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Honey extracts inhibit PTP1B, upregulate insulin receptor expression, and enhance glucose uptake in human HepG2 cells.

08:00 EDT 27th March 2019 | BioPortfolio

Summary of "Honey extracts inhibit PTP1B, upregulate insulin receptor expression, and enhance glucose uptake in human HepG2 cells."

Honey is a food known for its medical properties. In this work, we have studied the impact of different types of honey on insulin signalling pathway. We found that honey extracts inhibit the enzyme PTP1B, one of the main negative regulators of insulin receptor signalling. HPLC-MS analysis allowed us to confirm the presence of several natural PTP1B inhibitors in the honey extracts analysed. Statistical analysis methods show a correlation between specific H-NMR resonance frequencies/HPLC peaks and the inhibitory power of the samples. This finding will allow the prediction of the biological properties of honey samples applying relative simple analytical methods. Finally, we demonstrated that the treatment of HepG2 cells with honey extracts enhances the expression of insulin receptor, and stimulates glucose uptake. For the first time, our results demonstrate that bioactive components of honey could improve glycaemic control by both inhibiting PTP1B and stimulating the expression of insulin receptor in liver cells.

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This article was published in the following journal.

Name: Biomedicine & pharmacotherapy = Biomedecine & pharmacotherapie
ISSN: 1950-6007
Pages: 108752

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Medical and Biotech [MESH] Definitions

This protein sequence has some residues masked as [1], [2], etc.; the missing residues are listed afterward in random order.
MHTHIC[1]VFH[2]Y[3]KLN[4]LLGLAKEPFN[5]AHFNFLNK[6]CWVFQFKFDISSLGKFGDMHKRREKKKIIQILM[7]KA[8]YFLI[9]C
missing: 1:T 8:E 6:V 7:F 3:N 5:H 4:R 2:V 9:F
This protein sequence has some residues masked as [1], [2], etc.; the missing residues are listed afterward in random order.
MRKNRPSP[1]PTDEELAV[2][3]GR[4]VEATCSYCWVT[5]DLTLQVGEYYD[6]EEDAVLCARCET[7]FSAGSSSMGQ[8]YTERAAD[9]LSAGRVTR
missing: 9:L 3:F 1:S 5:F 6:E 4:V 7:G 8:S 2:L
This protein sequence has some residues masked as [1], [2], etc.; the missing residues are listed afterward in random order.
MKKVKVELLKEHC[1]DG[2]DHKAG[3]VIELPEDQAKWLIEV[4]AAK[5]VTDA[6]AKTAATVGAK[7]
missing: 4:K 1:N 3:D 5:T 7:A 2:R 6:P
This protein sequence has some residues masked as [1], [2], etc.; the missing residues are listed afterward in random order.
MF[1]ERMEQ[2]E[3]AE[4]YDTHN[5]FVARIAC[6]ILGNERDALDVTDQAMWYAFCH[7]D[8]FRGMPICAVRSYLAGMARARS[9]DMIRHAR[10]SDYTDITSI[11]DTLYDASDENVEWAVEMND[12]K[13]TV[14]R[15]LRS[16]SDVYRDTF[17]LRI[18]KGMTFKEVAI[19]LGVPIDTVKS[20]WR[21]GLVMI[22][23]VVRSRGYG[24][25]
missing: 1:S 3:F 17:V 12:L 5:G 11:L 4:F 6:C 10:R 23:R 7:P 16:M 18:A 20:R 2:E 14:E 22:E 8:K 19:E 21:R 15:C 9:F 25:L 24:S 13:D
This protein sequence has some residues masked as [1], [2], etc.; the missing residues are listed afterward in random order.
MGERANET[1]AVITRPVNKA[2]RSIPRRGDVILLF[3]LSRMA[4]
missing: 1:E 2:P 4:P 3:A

A syndrome with excessively high INSULIN levels in the BLOOD. It may cause HYPOGLYCEMIA. Etiology of hyperinsulinism varies, including hypersecretion of a beta cell tumor (INSULINOMA); autoantibodies against insulin (INSULIN ANTIBODIES); defective insulin receptor (INSULIN RESISTANCE); or overuse of exogenous insulin or HYPOGLYCEMIC AGENTS.

A cell surface receptor for INSULIN. It comprises a tetramer of two alpha and two beta subunits which are derived from cleavage of a single precusor protein. The receptor contains an intrinsic TYROSINE KINASE domain that is located within the beta subunit. Activation of the receptor by INSULIN results in numerous metabolic changes including increased uptake of GLUCOSE into the liver, muscle, and ADIPOSE TISSUE.

Diminished effectiveness of INSULIN in lowering blood sugar levels: requiring the use of 200 units or more of insulin per day to prevent HYPERGLYCEMIA or KETOSIS. It can be caused by the presence of INSULIN ANTIBODIES or the abnormalities in insulin receptors (RECEPTOR, INSULIN) on target cell surfaces. It is often associated with OBESITY; DIABETIC KETOACIDOSIS; INFECTION; and certain rare conditions. (from Stedman, 25th ed)

A structurally-related group of signaling proteins that are phosphorylated by the INSULIN RECEPTOR PROTEIN-TYROSINE KINASE. The proteins share in common an N-terminal PHOSPHOLIPID-binding domain, a phosphotyrosine-binding domain that interacts with the phosphorylated INSULIN RECEPTOR, and a C-terminal TYROSINE-rich domain. Upon tyrosine phosphorylation insulin receptor substrate proteins interact with specific SH2 DOMAIN-containing proteins that are involved in insulin receptor signaling.

A binding partner for several RECEPTOR PROTEIN-TYROSINE KINASES, including INSULIN RECEPTOR and INSULIN-LIKE GROWTH FACTOR RECEPTOR. It contains a C-terminal SH2 DOMAIN and mediates various SIGNAL TRANSDUCTION pathways.

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